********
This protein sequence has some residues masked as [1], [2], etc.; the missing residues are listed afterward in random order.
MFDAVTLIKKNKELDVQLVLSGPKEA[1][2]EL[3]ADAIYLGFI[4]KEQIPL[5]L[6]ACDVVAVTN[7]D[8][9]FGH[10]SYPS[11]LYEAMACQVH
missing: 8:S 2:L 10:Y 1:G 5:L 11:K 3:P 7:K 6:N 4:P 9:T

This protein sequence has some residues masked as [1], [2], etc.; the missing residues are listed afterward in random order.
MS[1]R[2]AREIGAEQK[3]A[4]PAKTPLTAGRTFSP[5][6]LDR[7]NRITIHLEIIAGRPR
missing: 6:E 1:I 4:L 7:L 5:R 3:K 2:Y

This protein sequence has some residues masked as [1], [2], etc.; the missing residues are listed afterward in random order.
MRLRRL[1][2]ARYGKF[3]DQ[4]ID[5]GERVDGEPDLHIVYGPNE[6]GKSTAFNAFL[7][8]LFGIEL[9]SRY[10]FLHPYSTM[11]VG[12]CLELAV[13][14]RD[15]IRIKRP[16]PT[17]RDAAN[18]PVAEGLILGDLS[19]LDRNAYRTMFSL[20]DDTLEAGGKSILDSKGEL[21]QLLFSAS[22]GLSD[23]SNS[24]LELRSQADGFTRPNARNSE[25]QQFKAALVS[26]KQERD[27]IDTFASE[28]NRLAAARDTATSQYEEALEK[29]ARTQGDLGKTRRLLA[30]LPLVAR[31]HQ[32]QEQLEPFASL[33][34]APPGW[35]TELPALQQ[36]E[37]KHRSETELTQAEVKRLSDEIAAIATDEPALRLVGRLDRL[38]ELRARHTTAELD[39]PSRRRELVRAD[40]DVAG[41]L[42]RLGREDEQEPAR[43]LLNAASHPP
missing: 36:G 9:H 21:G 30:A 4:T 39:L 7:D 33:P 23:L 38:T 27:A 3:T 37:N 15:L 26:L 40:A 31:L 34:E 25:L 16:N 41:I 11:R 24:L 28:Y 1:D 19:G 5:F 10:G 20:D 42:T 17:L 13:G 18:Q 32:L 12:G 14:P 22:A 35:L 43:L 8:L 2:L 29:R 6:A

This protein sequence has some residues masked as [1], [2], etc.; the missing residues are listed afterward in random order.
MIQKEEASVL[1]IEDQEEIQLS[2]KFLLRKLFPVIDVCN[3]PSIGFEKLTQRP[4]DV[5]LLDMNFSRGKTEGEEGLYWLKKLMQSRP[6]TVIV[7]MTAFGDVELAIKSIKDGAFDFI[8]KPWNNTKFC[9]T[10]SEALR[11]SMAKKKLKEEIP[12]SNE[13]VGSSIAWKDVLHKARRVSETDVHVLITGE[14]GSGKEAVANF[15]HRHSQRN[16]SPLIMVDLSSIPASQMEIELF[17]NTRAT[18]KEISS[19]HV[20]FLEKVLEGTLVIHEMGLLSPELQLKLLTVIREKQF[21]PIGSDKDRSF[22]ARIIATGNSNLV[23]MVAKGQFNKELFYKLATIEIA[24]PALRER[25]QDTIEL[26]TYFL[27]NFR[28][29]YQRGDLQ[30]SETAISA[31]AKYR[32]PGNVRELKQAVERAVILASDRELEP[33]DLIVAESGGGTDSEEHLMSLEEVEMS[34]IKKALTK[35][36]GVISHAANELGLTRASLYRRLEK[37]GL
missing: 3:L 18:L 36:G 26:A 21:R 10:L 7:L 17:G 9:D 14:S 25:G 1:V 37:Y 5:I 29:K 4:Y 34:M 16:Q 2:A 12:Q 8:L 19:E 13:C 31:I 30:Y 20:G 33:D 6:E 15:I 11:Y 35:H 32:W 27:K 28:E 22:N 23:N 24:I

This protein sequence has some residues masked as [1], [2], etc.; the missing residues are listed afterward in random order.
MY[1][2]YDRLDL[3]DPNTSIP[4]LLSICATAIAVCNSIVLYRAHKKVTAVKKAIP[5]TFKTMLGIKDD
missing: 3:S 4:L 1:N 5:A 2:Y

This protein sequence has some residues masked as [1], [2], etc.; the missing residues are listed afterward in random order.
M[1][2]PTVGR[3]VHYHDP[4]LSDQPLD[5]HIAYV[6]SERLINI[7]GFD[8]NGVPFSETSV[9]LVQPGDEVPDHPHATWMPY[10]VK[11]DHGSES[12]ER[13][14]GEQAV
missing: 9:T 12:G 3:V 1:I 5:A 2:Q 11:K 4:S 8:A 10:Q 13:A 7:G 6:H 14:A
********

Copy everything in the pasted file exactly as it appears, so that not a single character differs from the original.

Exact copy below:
This protein sequence has some residues masked as [1], [2], etc.; the missing residues are listed afterward in random order.
MFDAVTLIKKNKELDVQLVLSGPKEA[1][2]EL[3]ADAIYLGFI[4]KEQIPL[5]L[6]ACDVVAVTN[7]D[8][9]FGH[10]SYPS[11]LYEAMACQVH
missing: 8:S 2:L 10:Y 1:G 5:L 11:K 3:P 7:K 6:N 4:P 9:T

This protein sequence has some residues masked as [1], [2], etc.; the missing residues are listed afterward in random order.
MS[1]R[2]AREIGAEQK[3]A[4]PAKTPLTAGRTFSP[5][6]LDR[7]NRITIHLEIIAGRPR
missing: 6:E 1:I 4:L 7:L 5:R 3:K 2:Y

This protein sequence has some residues masked as [1], [2], etc.; the missing residues are listed afterward in random order.
MRLRRL[1][2]ARYGKF[3]DQ[4]ID[5]GERVDGEPDLHIVYGPNE[6]GKSTAFNAFL[7][8]LFGIEL[9]SRY[10]FLHPYSTM[11]VG[12]CLELAV[13][14]RD[15]IRIKRP[16]PT[17]RDAAN[18]PVAEGLILGDLS[19]LDRNAYRTMFSL[20]DDTLEAGGKSILDSKGEL[21]QLLFSAS[22]GLSD[23]SNS[24]LELRSQADGFTRPNARNSE[25]QQFKAALVS[26]KQERD[27]IDTFASE[28]NRLAAARDTATSQYEEALEK[29]ARTQGDLGKTRRLLA[30]LPLVAR[31]HQ[32]QEQLEPFASL[33][34]APPGW[35]TELPALQQ[36]E[37]KHRSETELTQAEVKRLSDEIAAIATDEPALRLVGRLDRL[38]ELRARHTTAELD[39]PSRRRELVRAD[40]DVAG[41]L[42]RLGREDEQEPAR[43]LLNAASHPP
missing: 36:G 9:H 21:G 30:A 4:T 39:L 7:D 33:P 23:L 38:T 27:A 3:T 37:N 15:L 26:L 40:A 31:L 34:E 25:L 16:N 41:I 11:R 24:L 28:Y 1:D 19:G 5:F 10:G 20:D 42:T 17:L 13:G 18:Q 32:L 12:G 14:P 22:A 35:L 43:L 8:L 2:L 29:R 6:A

This protein sequence has some residues masked as [1], [2], etc.; the missing residues are listed afterward in random order.
MIQKEEASVL[1]IEDQEEIQLS[2]KFLLRKLFPVIDVCN[3]PSIGFEKLTQRP[4]DV[5]LLDMNFSRGKTEGEEGLYWLKKLMQSRP[6]TVIV[7]MTAFGDVELAIKSIKDGAFDFI[8]KPWNNTKFC[9]T[10]SEALR[11]SMAKKKLKEEIP[12]SNE[13]VGSSIAWKDVLHKARRVSETDVHVLITGE[14]GSGKEAVANF[15]HRHSQRN[16]SPLIMVDLSSIPASQMEIELF[17]NTRAT[18]KEISS[19]HV[20]FLEKVLEGTLVIHEMGLLSPELQLKLLTVIREKQF[21]PIGSDKDRSF[22]ARIIATGNSNLV[23]MVAKGQFNKELFYKLATIEIA[24]PALRER[25]QDTIEL[26]TYFL[27]NFR[28][29]YQRGDLQ[30]SETAISA[31]AKYR[32]PGNVRELKQAVERAVILASDRELEP[33]DLIVAESGGGTDSEEHLMSLEEVEMS[34]IKKALTK[35][36]GVISHAANELGLTRASLYRRLEK[37]GL
missing: 3:L 18:L 36:G 26:A 21:R 10:L 7:L 17:G 9:D 14:S 25:G 1:V 37:Y 5:I 29:K 4:Y 34:M 16:Q 2:A 12:Q 8:L 19:E 13:C 31:I 30:Y 20:G 33:D 6:E 15:I 11:Y 35:H 32:W 27:K 28:E 22:N 23:N 24:I

This protein sequence has some residues masked as [1], [2], etc.; the missing residues are listed afterward in random order.
MY[1][2]YDRLDL[3]DPNTSIP[4]LLSICATAIAVCNSIVLYRAHKKVTAVKKAIP[5]TFKTMLGIKDD
missing: 3:S 4:L 1:N 5:A 2:Y

This protein sequence has some residues masked as [1], [2], etc.; the missing residues are listed afterward in random order.
M[1][2]PTVGR[3]VHYHDP[4]LSDQPLD[5]HIAYV[6]SERLINI[7]GFD[8]NGVPFSETSV[9]LVQPGDEVPDHPHATWMPY[10]VK[11]DHGSES[12]ER[13][14]GEQAV
missing: 9:T 12:G 3:V 1:I 5:A 2:Q 11:K 4:S 8:A 10:Q 13:A 7:G 6:H 14:A